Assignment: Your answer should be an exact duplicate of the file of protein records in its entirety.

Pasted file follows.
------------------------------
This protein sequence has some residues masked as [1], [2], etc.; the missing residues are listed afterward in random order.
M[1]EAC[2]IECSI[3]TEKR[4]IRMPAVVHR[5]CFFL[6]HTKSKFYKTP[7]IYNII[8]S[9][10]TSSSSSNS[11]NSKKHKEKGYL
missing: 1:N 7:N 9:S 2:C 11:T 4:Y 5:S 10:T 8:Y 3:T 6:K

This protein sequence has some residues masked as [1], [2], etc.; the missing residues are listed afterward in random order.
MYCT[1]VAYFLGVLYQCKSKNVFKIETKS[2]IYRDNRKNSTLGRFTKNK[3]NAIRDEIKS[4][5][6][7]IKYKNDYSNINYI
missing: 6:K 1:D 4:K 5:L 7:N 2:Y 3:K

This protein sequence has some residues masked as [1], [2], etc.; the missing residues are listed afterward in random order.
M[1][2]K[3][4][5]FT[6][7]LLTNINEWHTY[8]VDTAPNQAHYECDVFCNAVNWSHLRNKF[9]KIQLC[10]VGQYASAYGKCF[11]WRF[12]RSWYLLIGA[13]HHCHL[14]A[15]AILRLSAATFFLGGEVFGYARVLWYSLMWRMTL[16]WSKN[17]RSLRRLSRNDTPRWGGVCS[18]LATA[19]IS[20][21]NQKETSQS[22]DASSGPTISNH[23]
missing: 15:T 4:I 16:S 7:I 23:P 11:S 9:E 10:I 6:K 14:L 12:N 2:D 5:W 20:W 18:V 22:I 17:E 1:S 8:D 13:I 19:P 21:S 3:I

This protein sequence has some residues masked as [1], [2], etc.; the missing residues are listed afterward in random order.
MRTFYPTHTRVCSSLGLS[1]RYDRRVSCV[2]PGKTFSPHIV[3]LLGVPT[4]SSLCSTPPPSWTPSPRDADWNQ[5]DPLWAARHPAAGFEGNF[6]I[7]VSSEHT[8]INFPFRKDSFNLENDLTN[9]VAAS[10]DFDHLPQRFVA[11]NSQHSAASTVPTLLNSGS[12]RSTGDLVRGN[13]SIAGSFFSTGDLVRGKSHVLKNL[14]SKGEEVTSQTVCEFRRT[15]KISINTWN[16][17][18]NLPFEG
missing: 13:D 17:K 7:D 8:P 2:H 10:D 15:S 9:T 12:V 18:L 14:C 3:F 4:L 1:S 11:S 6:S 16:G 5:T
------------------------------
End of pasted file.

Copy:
This protein sequence has some residues masked as [1], [2], etc.; the missing residues are listed afterward in random order.
M[1]EAC[2]IECSI[3]TEKR[4]IRMPAVVHR[5]CFFL[6]HTKSKFYKTP[7]IYNII[8]S[9][10]TSSSSSNS[11]NSKKHKEKGYL
missing: 1:N 7:N 9:S 2:C 11:T 4:Y 5:S 10:T 8:Y 3:T 6:K

This protein sequence has some residues masked as [1], [2], etc.; the missing residues are listed afterward in random order.
MYCT[1]VAYFLGVLYQCKSKNVFKIETKS[2]IYRDNRKNSTLGRFTKNK[3]NAIRDEIKS[4][5][6][7]IKYKNDYSNINYI
missing: 6:K 1:D 4:K 5:L 7:N 2:Y 3:K

This protein sequence has some residues masked as [1], [2], etc.; the missing residues are listed afterward in random order.
M[1][2]K[3][4][5]FT[6][7]LLTNINEWHTY[8]VDTAPNQAHYECDVFCNAVNWSHLRNKF[9]KIQLC[10]VGQYASAYGKCF[11]WRF[12]RSWYLLIGA[13]HHCHL[14]A[15]AILRLSAATFFLGGEVFGYARVLWYSLMWRMTL[16]WSKN[17]RSLRRLSRNDTPRWGGVCS[18]LATA[19]IS[20][21]NQKETSQS[22]DASSGPTISNH[23]
missing: 15:T 4:I 16:S 7:I 23:P 11:S 9:E 10:I 6:K 14:L 12:N 2:D 5:W 20:W 18:V 22:I 17:E 1:S 8:D 13:I 19:P 21:S 3:I

This protein sequence has some residues masked as [1], [2], etc.; the missing residues are listed afterward in random order.
MRTFYPTHTRVCSSLGLS[1]RYDRRVSCV[2]PGKTFSPHIV[3]LLGVPT[4]SSLCSTPPPSWTPSPRDADWNQ[5]DPLWAARHPAAGFEGNF[6]I[7]VSSEHT[8]INFPFRKDSFNLENDLTN[9]VAAS[10]DFDHLPQRFVA[11]NSQHSAASTVPTLLNSGS[12]RSTGDLVRGN[13]SIAGSFFSTGDLVRGKSHVLKNL[14]SKGEEVTSQTVCEFRRT[15]KISINTWN[16][17][18]NLPFEG
missing: 13:D 17:K 7:D 8:P 2:H 10:D 15:S 9:T 12:V 18:L 14:C 3:F 4:L 1:S 11:S 6:S 16:G 5:T